To celebrate its 15th anniversary, Pitchfork surveyed readers about their favorite albums to come out since the music website launched in 1996. The resulting People's List will be incredibly predictable for anyone familiar with the site: This is the Pitchforkiest Pitchfork list ever, with usual suspects like Arcade Fire, the Flaming Lips and Wilco cropping up again and again, while Radiohead takes both the No. 1 and No. 2 spots. (It's like shuffling through the iPod of a semi-hip coffee shop.) On top of that, the list is overwhelmingly male. It would be so easy to call Pitchfork sexist but that doesn't seem to get to the heart of what's wrong with this list. The real problem is Pitchfork's numbers-driven approach to music. Predictable, white bread lists like these are inevitable when you treat music like data. 

Anyone who habitually combs through these kinds of lists will spot one glaring feature immediately. Only two of the bands in the top 20 have female members, and just 12% of voters in The People's List were women. Which is both maddening and entirely unsurprising given the boys' club atmosphere that sill pervades music fandom. Explaining why she didn't make a list, a friend of Pitchfork staffer Lindsay Zoladz writes, "To be able to fully discuss music in a world where men are going to grill you about a band’s discography and mansplain the double bass line on a Hella song to you, you have to either bow out or try to keep up with them, which is majorly bullshit." That authoritative tone and obsession with trivia make up Pitchfork's M.O., through and through. 

But let's wait a moment before concluding that Pitchfork is just anti-women. After all, it's one of the very few sites out there that gives women more bylines than men. The lack of female artists on this list seems more like a nasty symptom than the underlying illness. The survey format could be the culprit. Crowd-sourced rankings like these always average out the most interesting choices, allowing the most middle-of-the-road selections to rise to the top. (What's up, Interpol.) So, in a way, statistics might be to blame for the blandness of the People's List.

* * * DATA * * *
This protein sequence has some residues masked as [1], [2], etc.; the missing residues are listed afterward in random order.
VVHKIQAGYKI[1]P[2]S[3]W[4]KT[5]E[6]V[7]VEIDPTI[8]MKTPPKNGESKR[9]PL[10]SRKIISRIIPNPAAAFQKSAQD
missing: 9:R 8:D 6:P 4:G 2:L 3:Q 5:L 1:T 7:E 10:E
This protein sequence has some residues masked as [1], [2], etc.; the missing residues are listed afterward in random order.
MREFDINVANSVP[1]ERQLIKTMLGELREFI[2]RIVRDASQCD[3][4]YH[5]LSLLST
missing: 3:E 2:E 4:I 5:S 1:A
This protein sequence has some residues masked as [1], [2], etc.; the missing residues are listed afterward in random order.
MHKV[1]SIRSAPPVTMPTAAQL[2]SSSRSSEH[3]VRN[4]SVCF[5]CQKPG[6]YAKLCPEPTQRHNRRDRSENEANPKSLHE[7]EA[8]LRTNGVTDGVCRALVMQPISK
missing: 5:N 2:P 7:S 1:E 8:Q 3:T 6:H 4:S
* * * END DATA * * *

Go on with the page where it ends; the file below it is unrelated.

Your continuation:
Pitchfork has always been an anal-retentive, numbers-driven machine. Their reviews suggest that there's a significant gulf between an album given a 6.4 and an album given a 6.5. They draft lists compulsively, attaching stone-cold numerical rankings to albums that emerge from very different contexts. And their reviews often read like a baseball player's stat sheet, full of record label catalogue numbers, precise recording dates, gear specs, and other obscure figures that make Pitchfork a closer cousin to Sabermetrics, than, say, Rolling Stone. Talking about music in numerical terms codes Pitchfork's discourse as masculine. That's not to say that women are scared off by numbers, but geeking out over numbers has long been culturally framed as a "male" activity. (Are there female stat geeks? Sure. But not a very large percentage, we'd guess.) And aside from the issue of gender, discussing music through math simply feels bloodless. In the Pitchforkian approach, music isn't something to be enjoyed, it's something to be catalogued. Records aren't a source of pleasure, they're widgets that need to be placed into vertically-descending cubbyholes.

For the most part, the music on The People's List is good stuff. But it's stuff that's won't surprise anyone who's visited Pitchfork a few times over the last couple of years. You get no sense of why individual, flesh-and-blood human beings are passionate about music, but you do get a sense of what music large swaths of people—predominantly number-crunching dudes—can all agree on.